Example 5.11 illustrates how the coordinate system properties specified via the crs grid mapping variable in Example 5.10 might be expressed using a crs_wkt attribute (it also represents a slightly modified version of the WKT example shown in section 7.4 of [OGC_CTS]). For brevity only the grid mapping variable is included in this example; all other elements are as per the earlier example. Names of projection PARAMETERs follow the spellings used in the EPSG geodetic parameter registry. Example 5.11 illustrates how certain WKT elements - all of which are optional - can be used to specify CRS properties not covered by existing CF grid mapping attributes, including:

  • use of the TOWGS84 element to specify horizontal datum transformation parameters (to WGS 1984 datum)

  • use of the VERT_DATUM element to specify vertical datum information

  • use of additional PARAMETER elements (albeit not essential ones in this example) to define the location of the false origin of the projection

  • use of AUTHORITY elements to specify object identifier codes assigned by an external authority, OGP/EPSG in this instance

Example 5.11. British National Grid + Newlyn Datum in CRS WKT format
...
 int crs ;
   crs:grid_mapping_name = "transverse_mercator" ;
   crs:crs_wkt = "COMPD_CS ["OSGB 1936 / British National Grid + ODN",
     PROJCS ["OSGB 1936 / British National Grid",
       GEOGCS ["OSGB 1936",
         DATUM ["OSGB 1936",
           SPHEROID ["Airy 1830", 6377563.396, 299.3249646],
           TOWGS84[375, -111, 431, 0, 0, 0, 0]
         ],
         PRIMEM ["Greenwich", 0],
         UNIT ["degree", 0.0174532925199433]
       ],
       PROJECTION ["Transverse Mercator"],
       PARAMETER ["False easting", 400000],
       PARAMETER ["False northing", -100000],
       PARAMETER ["Longitude of natural origin", -2.0],
       PARAMETER ["Latitude of natural origin", 49.0],
       PARAMETER ["Longitude of false origin", -7.556],
       PARAMETER ["Latitude of false origin", 49.766],
       PARAMETER ["Scale factor at natural origin", 0.9996012717],
       UNIT ["metre", 1.0],
       AUTHORITY ["EPSG", "27700"]
     ],
     VERT_CS ["Newlyn",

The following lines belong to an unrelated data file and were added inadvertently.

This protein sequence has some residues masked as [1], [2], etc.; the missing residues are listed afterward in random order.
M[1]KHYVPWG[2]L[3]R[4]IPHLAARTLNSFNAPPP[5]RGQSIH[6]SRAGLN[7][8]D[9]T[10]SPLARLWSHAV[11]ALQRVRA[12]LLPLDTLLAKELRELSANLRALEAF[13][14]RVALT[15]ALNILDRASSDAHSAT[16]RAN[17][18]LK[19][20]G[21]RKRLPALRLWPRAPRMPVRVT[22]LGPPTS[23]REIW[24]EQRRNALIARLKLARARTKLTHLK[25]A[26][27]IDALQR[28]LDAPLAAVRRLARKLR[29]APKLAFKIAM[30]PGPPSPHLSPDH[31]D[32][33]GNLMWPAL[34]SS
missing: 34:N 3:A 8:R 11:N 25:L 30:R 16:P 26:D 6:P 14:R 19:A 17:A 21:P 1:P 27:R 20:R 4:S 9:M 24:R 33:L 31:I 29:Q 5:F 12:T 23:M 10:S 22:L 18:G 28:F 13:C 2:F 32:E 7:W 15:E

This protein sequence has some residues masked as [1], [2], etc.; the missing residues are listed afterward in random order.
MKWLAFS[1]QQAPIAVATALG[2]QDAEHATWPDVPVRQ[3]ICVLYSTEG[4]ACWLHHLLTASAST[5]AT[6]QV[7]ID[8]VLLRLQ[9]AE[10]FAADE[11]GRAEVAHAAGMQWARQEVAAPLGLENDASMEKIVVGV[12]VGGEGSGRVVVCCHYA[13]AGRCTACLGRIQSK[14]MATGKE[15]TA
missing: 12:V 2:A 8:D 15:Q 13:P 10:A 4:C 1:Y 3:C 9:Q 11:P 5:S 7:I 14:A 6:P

VERT_DATUM ["Ordnance Datum Newlyn", 2005],
       UNIT ["metre", 1.0]",
       AXIS ["Gravity-related height", UP],
       AUTHORITY ["EPSG", "5701"]
     ]]" ;
 ...

Note: To enhance readability the WKT value has been split across multiple lines and embedded quotation marks (") left unescaped - in real netCDF files such characters would need to be escaped. The WKT specification in [OGC_CTS] appears to silent be as regards which character(s) may be used to delimit text-valued properties; however, since all the examples in that specification use quotation marks, the use of that particular delimiting character is mandated by the CF convention.

5.7. Scalar Coordinate Variables

When a variable has an associated coordinate which is single-valued, that coordinate may be represented as a scalar variable. Since there is no associated dimension these scalar coordinate variables should be attached to a data variable via the coordinates attribute.

Under COARDS the method of providing a single valued coordinate was to add a dimension of size one to the variable, and supply the corresponding coordinate variable. The new scalar coordinate variable is a convenience feature which avoids adding size one dimensions to variables. Scalar coordinate variables have the same information content and can be used in the same contexts as a size one coordinate variable. Note however that use of this feature with a latitude, longitude, vertical, or time coordinate will inhibit COARDS conforming applications from recognizing them.

Once a name is used for a scalar coordinate variable it can not be used for a 1D coordinate variable. For this reason we strongly recommend against using a name for a scalar coordinate variable that matches the name of any dimension in the file.

Example 5.11. Multiple forecasts from a single analysis
dimensions:
  lat = 180 ;
  lon = 360 ;
  time = UNLIMITED ;
variables:
  double atime
    atime:standard_name = "forecast_reference_time" ;
    atime:units = "hours since 1999-01-01 00:00" ;
  double time(time);
    time:standard_name = "time" ;
    time:units = "hours since 1999-01-01 00:00" ;
  double lon(lon) ;
    lon:long_name = "station longitude";
    lon:units = "degrees_east";
  double lat(lat) ;
    lat:long_name = "station latitude" ;
    lat:units = "degrees_north" ;
  double p500
    p500:long_name = "pressure" ;
    p500:units = "hPa" ;
    p500:positive = "down" ;
  float height(time,lat,lon);
    height:long_name = "geopotential height" ;
    height:standard_name = "geopotential_height" ;
    height:units = "m" ;
    height:coordinates = "atime p500" ;
data:
  time = 6., 12., 18., 24. ;
  atime = 0. ;
  p500 = 500. ;

In this example both the analysis time and the single pressure level are represented using scalar coordinate variables. The analysis time is identified by the standard name "forecast_reference_time" while the valid time of the forecast is identified by the standard name "time".

6. Labels and Alternative Coordinates

6.1. Labels

Character strings can be used to provide a name or label for each element of an axis. This is particularly useful for discrete axes (section 4.5). For instance, if a data variable contains time series of observational data from a number of observing stations, it may be convenient to provide the names of the stations as labels for the elements of the station dimension (Section H.2, "Time Series Data"). Example H.1, "Point data" illustrates another application for labels.